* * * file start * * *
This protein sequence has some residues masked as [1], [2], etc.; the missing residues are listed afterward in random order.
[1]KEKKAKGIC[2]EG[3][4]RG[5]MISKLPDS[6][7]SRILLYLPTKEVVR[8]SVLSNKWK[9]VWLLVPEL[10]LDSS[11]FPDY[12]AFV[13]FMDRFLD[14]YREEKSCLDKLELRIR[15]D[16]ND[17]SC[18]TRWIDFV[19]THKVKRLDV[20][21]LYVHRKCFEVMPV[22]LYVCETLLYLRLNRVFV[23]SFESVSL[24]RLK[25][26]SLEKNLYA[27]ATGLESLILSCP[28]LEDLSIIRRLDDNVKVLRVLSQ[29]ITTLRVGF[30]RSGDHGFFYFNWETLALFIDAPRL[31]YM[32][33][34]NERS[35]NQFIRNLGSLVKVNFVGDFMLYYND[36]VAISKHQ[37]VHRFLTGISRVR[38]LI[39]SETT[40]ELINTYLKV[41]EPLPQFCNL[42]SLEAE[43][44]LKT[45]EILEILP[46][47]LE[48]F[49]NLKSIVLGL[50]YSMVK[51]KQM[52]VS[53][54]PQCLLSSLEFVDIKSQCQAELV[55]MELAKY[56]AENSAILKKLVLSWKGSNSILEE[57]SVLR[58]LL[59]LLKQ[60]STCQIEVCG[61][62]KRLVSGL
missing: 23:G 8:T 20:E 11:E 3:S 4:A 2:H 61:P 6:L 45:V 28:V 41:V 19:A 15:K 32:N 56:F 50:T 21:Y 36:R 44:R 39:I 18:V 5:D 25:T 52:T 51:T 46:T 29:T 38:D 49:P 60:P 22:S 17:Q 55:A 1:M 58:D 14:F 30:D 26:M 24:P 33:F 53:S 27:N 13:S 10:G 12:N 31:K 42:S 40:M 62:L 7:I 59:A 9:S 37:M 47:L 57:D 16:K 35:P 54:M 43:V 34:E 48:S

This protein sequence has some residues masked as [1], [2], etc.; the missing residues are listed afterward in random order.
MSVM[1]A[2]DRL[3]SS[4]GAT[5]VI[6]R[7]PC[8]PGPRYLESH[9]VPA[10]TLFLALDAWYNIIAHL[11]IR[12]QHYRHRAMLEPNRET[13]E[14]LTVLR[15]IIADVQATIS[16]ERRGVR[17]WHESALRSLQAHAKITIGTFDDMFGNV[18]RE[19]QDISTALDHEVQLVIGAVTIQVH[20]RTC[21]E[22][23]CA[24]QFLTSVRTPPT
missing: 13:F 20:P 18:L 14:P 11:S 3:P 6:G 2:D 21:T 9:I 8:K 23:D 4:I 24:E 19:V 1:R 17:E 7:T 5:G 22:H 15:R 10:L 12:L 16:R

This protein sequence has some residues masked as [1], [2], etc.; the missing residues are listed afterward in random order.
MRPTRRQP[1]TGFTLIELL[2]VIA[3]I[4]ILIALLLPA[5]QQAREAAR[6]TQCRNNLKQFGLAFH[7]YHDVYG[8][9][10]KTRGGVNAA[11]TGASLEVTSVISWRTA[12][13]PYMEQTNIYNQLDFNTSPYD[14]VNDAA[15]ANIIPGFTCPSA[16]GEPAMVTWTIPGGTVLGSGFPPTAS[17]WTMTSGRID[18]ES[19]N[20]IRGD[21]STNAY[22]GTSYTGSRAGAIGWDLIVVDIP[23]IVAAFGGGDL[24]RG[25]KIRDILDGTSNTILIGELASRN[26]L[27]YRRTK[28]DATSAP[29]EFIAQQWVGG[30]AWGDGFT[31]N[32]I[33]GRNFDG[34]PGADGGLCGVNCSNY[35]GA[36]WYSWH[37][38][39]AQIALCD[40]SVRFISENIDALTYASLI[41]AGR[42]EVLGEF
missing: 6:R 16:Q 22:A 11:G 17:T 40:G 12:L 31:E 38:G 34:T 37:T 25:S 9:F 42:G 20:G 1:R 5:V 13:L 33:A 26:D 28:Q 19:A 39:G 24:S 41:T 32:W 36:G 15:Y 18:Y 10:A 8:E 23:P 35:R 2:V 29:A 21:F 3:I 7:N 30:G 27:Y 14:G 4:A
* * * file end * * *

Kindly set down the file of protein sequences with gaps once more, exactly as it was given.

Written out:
This protein sequence has some residues masked as [1], [2], etc.; the missing residues are listed afterward in random order.
[1]KEKKAKGIC[2]EG[3][4]RG[5]MISKLPDS[6][7]SRILLYLPTKEVVR[8]SVLSNKWK[9]VWLLVPEL[10]LDSS[11]FPDY[12]AFV[13]FMDRFLD[14]YREEKSCLDKLELRIR[15]D[16]ND[17]SC[18]TRWIDFV[19]THKVKRLDV[20][21]LYVHRKCFEVMPV[22]LYVCETLLYLRLNRVFV[23]SFESVSL[24]RLK[25][26]SLEKNLYA[27]ATGLESLILSCP[28]LEDLSIIRRLDDNVKVLRVLSQ[29]ITTLRVGF[30]RSGDHGFFYFNWETLALFIDAPRL[31]YM[32][33][34]NERS[35]NQFIRNLGSLVKVNFVGDFMLYYND[36]VAISKHQ[37]VHRFLTGISRVR[38]LI[39]SETT[40]ELINTYLKV[41]EPLPQFCNL[42]SLEAE[43][44]LKT[45]EILEILP[46][47]LE[48]F[49]NLKSIVLGL[50]YSMVK[51]KQM[52]VS[53][54]PQCLLSSLEFVDIKSQCQAELV[55]MELAKY[56]AENSAILKKLVLSWKGSNSILEE[57]SVLR[58]LL[59]LLKQ[60]STCQIEVCG[61][62]KRLVSGL
missing: 23:G 8:T 20:E 11:E 3:S 4:A 2:H 61:P 6:L 45:V 28:V 41:V 19:A 15:K 32:N 56:F 50:T 21:Y 36:R 44:R 39:I 18:V 5:D 25:T 52:T 51:T 46:T 29:T 38:D 49:P 60:P 22:S 17:Q 55:A 1:M 58:D 14:F 30:D 26:M 24:P 33:F 53:S 27:N 13:S 10:G 12:N 31:K 42:S 40:M 62:L 7:I 59:A 9:S 37:M 47:L 57:D 16:K 35:P 54:M 43:V 34:E 48:S

This protein sequence has some residues masked as [1], [2], etc.; the missing residues are listed afterward in random order.
MSVM[1]A[2]DRL[3]SS[4]GAT[5]VI[6]R[7]PC[8]PGPRYLESH[9]VPA[10]TLFLALDAWYNIIAHL[11]IR[12]QHYRHRAMLEPNRET[13]E[14]LTVLR[15]IIADVQATIS[16]ERRGVR[17]WHESALRSLQAHAKITIGTFDDMFGNV[18]RE[19]QDISTALDHEVQLVIGAVTIQVH[20]RTC[21]E[22][23]CA[24]QFLTSVRTPPT
missing: 13:F 20:P 18:L 14:P 11:S 3:P 6:G 2:D 21:T 9:I 8:K 23:D 4:I 24:E 19:V 1:R 17:E 7:T 5:G 22:H 15:R 10:L 12:L 16:R

This protein sequence has some residues masked as [1], [2], etc.; the missing residues are listed afterward in random order.
MRPTRRQP[1]TGFTLIELL[2]VIA[3]I[4]ILIALLLPA[5]QQAREAAR[6]TQCRNNLKQFGLAFH[7]YHDVYG[8][9][10]KTRGGVNAA[11]TGASLEVTSVISWRTA[12][13]PYMEQTNIYNQLDFNTSPYD[14]VNDAA[15]ANIIPGFTCPSA[16]GEPAMVTWTIPGGTVLGSGFPPTAS[17]WTMTSGRID[18]ES[19]N[20]IRGD[21]STNAY[22]GTSYTGSRAGAIGWDLIVVDIP[23]IVAAFGGGDL[24]RG[25]KIRDILDGTSNTILIGELASRN[26]L[27]YRRTK[28]DATSAP[29]EFIAQQWVGG[30]AWGDGFT[31]N[32]I[33]GRNFDG[34]PGADGGLCGVNCSNY[35]GA[36]WYSWH[37][38][39]AQIALCD[40]SVRFISENIDALTYASLI[41]AGR[42]EVLGEF
missing: 6:R 16:Q 22:A 11:G 17:T 40:G 12:L 31:E 38:G 34:T 37:T 25:S 9:F 42:G 20:G 1:R 5:V 13:L 33:A 26:D 28:Q 19:A 39:G 24:S 41:T 32:W 36:G 15:Y 18:Y 10:A 8:E 23:P 35:R 2:V 29:A 21:F 3:I 7:N 30:G 27:Y 14:G 4:A